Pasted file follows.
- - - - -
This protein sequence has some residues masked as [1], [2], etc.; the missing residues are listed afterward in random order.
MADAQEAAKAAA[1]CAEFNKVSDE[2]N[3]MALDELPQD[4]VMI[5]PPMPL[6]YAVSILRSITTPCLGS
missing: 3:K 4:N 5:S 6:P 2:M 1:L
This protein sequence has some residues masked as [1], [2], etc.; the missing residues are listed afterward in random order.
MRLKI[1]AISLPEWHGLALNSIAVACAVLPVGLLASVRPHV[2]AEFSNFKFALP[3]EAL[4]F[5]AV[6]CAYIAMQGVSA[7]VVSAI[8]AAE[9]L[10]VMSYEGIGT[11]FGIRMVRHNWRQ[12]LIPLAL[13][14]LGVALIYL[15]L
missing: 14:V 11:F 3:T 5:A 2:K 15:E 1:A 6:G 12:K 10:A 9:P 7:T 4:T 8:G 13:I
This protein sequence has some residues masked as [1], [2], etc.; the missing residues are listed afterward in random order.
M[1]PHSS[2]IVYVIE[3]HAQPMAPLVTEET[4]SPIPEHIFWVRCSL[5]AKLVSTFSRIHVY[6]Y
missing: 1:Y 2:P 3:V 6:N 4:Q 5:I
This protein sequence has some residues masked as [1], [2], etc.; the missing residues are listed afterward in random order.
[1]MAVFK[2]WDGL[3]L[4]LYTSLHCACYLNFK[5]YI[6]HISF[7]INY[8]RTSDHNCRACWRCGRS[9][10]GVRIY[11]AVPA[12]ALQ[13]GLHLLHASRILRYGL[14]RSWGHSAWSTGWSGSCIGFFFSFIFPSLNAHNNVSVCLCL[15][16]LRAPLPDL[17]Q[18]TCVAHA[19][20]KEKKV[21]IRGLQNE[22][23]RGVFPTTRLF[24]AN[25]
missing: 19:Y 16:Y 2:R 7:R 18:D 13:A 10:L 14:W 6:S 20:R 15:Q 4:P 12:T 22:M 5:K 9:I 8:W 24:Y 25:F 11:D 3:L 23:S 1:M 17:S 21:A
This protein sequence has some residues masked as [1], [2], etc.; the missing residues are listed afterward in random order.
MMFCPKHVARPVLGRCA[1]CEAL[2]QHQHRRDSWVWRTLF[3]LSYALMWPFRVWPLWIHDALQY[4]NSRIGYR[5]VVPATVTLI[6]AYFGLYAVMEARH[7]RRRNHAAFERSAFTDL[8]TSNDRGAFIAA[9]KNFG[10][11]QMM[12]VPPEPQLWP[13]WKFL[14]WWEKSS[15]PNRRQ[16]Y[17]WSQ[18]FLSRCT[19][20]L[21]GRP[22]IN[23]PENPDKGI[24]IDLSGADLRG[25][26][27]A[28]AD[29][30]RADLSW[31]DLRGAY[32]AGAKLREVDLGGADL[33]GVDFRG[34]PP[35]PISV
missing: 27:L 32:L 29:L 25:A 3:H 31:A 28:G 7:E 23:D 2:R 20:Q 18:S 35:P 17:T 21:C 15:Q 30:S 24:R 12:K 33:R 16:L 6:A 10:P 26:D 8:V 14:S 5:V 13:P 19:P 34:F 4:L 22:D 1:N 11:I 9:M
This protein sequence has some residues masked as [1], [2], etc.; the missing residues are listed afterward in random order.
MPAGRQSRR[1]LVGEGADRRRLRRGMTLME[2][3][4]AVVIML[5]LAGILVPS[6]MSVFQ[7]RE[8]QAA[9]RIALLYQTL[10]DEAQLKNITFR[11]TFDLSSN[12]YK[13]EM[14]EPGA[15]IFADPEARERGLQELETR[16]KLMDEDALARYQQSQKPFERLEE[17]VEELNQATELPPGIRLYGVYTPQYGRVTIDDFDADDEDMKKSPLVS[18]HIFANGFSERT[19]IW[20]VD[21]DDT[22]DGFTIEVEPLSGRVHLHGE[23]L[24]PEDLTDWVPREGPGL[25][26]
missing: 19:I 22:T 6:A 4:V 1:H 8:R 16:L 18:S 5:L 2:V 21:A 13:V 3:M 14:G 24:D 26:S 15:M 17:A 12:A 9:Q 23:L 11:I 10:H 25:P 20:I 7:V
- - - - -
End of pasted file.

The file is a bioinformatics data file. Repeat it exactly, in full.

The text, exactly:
This protein sequence has some residues masked as [1], [2], etc.; the missing residues are listed afterward in random order.
MADAQEAAKAAA[1]CAEFNKVSDE[2]N[3]MALDELPQD[4]VMI[5]PPMPL[6]YAVSILRSITTPCLGS
missing: 3:K 4:N 5:S 6:P 2:M 1:L
This protein sequence has some residues masked as [1], [2], etc.; the missing residues are listed afterward in random order.
MRLKI[1]AISLPEWHGLALNSIAVACAVLPVGLLASVRPHV[2]AEFSNFKFALP[3]EAL[4]F[5]AV[6]CAYIAMQGVSA[7]VVSAI[8]AAE[9]L[10]VMSYEGIGT[11]FGIRMVRHNWRQ[12]LIPLAL[13][14]LGVALIYL[15]L
missing: 14:V 11:F 3:T 5:A 2:K 15:E 1:A 6:G 12:K 10:A 9:P 7:T 4:T 8:G 13:I
This protein sequence has some residues masked as [1], [2], etc.; the missing residues are listed afterward in random order.
M[1]PHSS[2]IVYVIE[3]HAQPMAPLVTEET[4]SPIPEHIFWVRCSL[5]AKLVSTFSRIHVY[6]Y
missing: 1:Y 2:P 3:V 6:N 4:Q 5:I
This protein sequence has some residues masked as [1], [2], etc.; the missing residues are listed afterward in random order.
[1]MAVFK[2]WDGL[3]L[4]LYTSLHCACYLNFK[5]YI[6]HISF[7]INY[8]RTSDHNCRACWRCGRS[9][10]GVRIY[11]AVPA[12]ALQ[13]GLHLLHASRILRYGL[14]RSWGHSAWSTGWSGSCIGFFFSFIFPSLNAHNNVSVCLCL[15][16]LRAPLPDL[17]Q[18]TCVAHA[19][20]KEKKV[21]IRGLQNE[22][23]RGVFPTTRLF[24]AN[25]
missing: 19:Y 16:Y 2:R 7:R 18:D 13:A 10:L 14:W 6:S 20:R 15:Q 4:P 12:T 22:M 5:K 9:I 8:W 24:Y 25:F 11:D 3:L 23:S 1:M 17:S 21:A
This protein sequence has some residues masked as [1], [2], etc.; the missing residues are listed afterward in random order.
MMFCPKHVARPVLGRCA[1]CEAL[2]QHQHRRDSWVWRTLF[3]LSYALMWPFRVWPLWIHDALQY[4]NSRIGYR[5]VVPATVTLI[6]AYFGLYAVMEARH[7]RRRNHAAFERSAFTDL[8]TSNDRGAFIAA[9]KNFG[10][11]QMM[12]VPPEPQLWP[13]WKFL[14]WWEKSS[15]PNRRQ[16]Y[17]WSQ[18]FLSRCT[19][20]L[21]GRP[22]IN[23]PENPDKGI[24]IDLSGADLRG[25][26][27]A[28]AD[29][30]RADLSW[31]DLRGAY[32]AGAKLREVDLGGADL[33]GVDFRG[34]PP[35]PISV
missing: 27:L 32:L 29:L 25:A 3:H 31:A 28:G 7:E 23:D 2:R 20:Q 18:S 35:P 17:T 21:C 15:Q 30:S 24:R 12:K 33:R 16:L 6:A 10:P 26:D 8:V 14:S 5:V 13:P 19:P 34:F 4:L 22:D 1:N 11:I 9:M
This protein sequence has some residues masked as [1], [2], etc.; the missing residues are listed afterward in random order.
MPAGRQSRR[1]LVGEGADRRRLRRGMTLME[2][3][4]AVVIML[5]LAGILVPS[6]MSVFQ[7]RE[8]QAA[9]RIALLYQTL[10]DEAQLKNITFR[11]TFDLSSN[12]YK[13]EM[14]EPGA[15]IFADPEARERGLQELETR[16]KLMDEDALARYQQSQKPFERLEE[17]VEELNQATELPPGIRLYGVYTPQYGRVTIDDFDADDEDMKKSPLVS[18]HIFANGFSERT[19]IW[20]VD[21]DDT[22]DGFTIEVEPLSGRVHLHGE[23]L[24]PEDLTDWVPREGPGL[25][26]
missing: 19:I 22:T 6:A 4:V 1:H 8:R 16:L 18:S 5:L 2:V 21:A 13:V 3:M 14:G 24:D 26:S 15:M 17:A 12:A 9:Q 23:L 11:I 10:H 25:P 20:I 7:V